Flight MH370, What Happened?

MH370 took off after midnight March 8th with 227 passengers and 12 crew members on board from Kuala Lumpur, Malaysia, headed for Beijing, China.  The last communication to Malaysian air traffic controllers was at 1:19 a.m., where co-pilot Fariq Abdul Hamid was reported as saying, “All right, good night.” It then disappeared from radar just after 1 a.m. and continued to fly for up to seven hours.  MH370 flew along the southern corridor and that its last position was in the middle of the Indian Ocean, west of Perth, Australia.

The plane flew as low as 12,000 feet at some point before it disappeared from radar, according to the officials. It had reportedly been flying at a cruising altitude of 35,000 feet when contact was lost with air traffic control.  The search which is being conducted by multinational agencies has yet to find any conclusive evidence that MH370 went down.

In a statement by today that was of all means text to family of the passengers, Malaysian Prime Minister Najib Razak said, “Malaysia Airlines deeply regrets that we have to assume beyond any reasonable doubt that MH370 has been lost and that none of those on board survived. As you will hear in the next hour from Malaysia’s Prime Minister, we must now accept all evidence suggests the plane went down in the Southern Indian Ocean,”

“This is a remote location, far from any possible landing sites. It is therefore with deep sadness and regret that I must inform you that, according to this new data, flight MH370 ended in the southern Indian Ocean,” a somber Razak said during a media briefing.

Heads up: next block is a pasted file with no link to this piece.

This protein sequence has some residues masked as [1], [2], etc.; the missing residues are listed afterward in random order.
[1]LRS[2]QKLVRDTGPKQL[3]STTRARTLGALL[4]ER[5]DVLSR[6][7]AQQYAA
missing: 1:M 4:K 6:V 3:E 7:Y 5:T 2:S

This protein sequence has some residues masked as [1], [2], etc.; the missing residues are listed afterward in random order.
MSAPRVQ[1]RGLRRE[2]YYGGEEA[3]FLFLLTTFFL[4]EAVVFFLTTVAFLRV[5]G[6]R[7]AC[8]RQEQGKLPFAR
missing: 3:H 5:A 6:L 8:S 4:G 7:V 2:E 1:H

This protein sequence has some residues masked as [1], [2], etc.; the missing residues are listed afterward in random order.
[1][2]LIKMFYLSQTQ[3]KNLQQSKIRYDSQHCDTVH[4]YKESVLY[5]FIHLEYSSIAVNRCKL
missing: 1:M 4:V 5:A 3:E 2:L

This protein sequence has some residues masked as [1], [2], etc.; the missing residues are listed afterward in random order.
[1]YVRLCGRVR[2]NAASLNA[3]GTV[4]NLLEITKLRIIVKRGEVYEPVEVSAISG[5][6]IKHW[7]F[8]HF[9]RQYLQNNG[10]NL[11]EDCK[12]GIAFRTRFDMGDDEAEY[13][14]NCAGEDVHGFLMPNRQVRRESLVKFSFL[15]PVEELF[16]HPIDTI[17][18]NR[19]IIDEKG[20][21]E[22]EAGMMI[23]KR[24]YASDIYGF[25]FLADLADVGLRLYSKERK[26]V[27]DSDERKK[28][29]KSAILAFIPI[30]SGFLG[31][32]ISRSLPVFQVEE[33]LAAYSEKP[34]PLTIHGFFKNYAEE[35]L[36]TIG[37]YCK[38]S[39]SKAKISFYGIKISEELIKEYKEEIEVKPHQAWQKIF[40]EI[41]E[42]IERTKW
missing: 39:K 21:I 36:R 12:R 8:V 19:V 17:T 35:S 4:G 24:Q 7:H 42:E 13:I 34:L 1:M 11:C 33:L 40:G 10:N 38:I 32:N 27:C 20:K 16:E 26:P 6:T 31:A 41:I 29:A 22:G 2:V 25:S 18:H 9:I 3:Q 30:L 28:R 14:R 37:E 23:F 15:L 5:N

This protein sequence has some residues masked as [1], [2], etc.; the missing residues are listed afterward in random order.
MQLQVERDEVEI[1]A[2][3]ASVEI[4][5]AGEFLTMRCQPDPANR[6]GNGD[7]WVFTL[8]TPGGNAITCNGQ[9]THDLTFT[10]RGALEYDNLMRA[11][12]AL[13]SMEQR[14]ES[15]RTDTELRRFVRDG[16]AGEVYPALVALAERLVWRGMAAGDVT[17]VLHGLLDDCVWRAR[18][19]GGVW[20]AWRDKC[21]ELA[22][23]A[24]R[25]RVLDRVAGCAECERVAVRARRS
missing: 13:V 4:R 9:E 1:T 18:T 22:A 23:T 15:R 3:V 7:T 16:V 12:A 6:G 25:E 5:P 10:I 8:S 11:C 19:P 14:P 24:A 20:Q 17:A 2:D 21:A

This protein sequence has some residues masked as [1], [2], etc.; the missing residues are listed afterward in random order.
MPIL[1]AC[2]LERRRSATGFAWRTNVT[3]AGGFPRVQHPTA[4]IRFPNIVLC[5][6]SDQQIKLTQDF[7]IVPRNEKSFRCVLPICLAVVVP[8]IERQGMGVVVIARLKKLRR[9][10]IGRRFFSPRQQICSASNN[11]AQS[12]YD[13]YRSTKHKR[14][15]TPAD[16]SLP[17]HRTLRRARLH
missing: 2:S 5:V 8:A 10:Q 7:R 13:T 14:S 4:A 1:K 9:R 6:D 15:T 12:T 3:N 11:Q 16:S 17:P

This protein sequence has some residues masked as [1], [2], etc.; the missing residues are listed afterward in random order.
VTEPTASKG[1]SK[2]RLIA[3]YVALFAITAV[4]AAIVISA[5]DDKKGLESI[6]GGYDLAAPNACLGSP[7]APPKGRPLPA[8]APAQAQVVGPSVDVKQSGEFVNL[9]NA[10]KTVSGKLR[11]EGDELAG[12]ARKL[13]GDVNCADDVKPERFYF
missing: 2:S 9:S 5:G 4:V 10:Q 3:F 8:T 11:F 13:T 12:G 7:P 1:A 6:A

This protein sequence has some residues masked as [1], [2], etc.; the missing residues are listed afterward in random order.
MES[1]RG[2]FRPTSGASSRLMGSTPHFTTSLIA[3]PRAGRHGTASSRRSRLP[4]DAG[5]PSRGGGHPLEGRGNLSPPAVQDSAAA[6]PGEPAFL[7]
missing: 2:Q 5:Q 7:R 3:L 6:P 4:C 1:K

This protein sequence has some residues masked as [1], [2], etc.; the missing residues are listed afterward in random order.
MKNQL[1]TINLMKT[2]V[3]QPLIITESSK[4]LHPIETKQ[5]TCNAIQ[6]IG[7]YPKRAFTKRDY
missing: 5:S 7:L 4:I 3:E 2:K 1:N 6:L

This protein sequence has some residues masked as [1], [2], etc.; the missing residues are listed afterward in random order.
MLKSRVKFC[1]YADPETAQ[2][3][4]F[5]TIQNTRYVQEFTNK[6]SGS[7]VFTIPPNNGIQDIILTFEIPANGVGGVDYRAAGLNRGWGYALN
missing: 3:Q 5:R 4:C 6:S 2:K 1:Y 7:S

With no answers yet in the disappearance of Malaysia Airlines Flight MH370; investigators have said they’re considering many options; “Hijacking, sabotage, terrorism or catastrophic equipment failure.”  It remains to be seen if the pilots fell under hijackers, collaborated on their own sabotaged mission or are hero’s for simply trying to control a damaged plane. “The sharp turn seemed to be intentional”, officials said, because executing it would have taken the Boeing 777 two minutes — a time period during which the pilot or co-pilot could have sent an emergency signal if there had been a fire or other emergency on board.

Despite the extensive multinational search, no wreckage has been recovered or even located. While the announcement appeared to end hopes of finding any survivors, it left many key questions unanswered, including what went wrong aboard the Beijing-bound airliner and the location of its wreckage in the deep southern Indian Ocean.

“Where is the proof? You haven’t confirmed the suspected objects to tell us no one survived.” a family member of one of the victims said after hearing the Prime Minister’s statement.

A committee representing some of the families of the 154 Chinese and Taiwanese passengers aboard the missing aircraft sharply criticized the Malaysian government in a statement, accusing authorities of deliberate search delays and cover-ups, China’s state-run CCTV reported.

While investigators have yet to find even a piece of the plane, the Prime Minister based his announcement on what he described as “unprecedented analysis of satellite data by British satellite provider Inmarsat and the British Air Accidents Investigation Branch”. He didn’t describe the nature of the analysis let alone any other conclusive evidence. 

Does this sound like foul play or some other secretive plot has surfaced?  Feel free to give us your opinion and open up the

Leave a Reply

Your email address will not be published. Required fields are marked *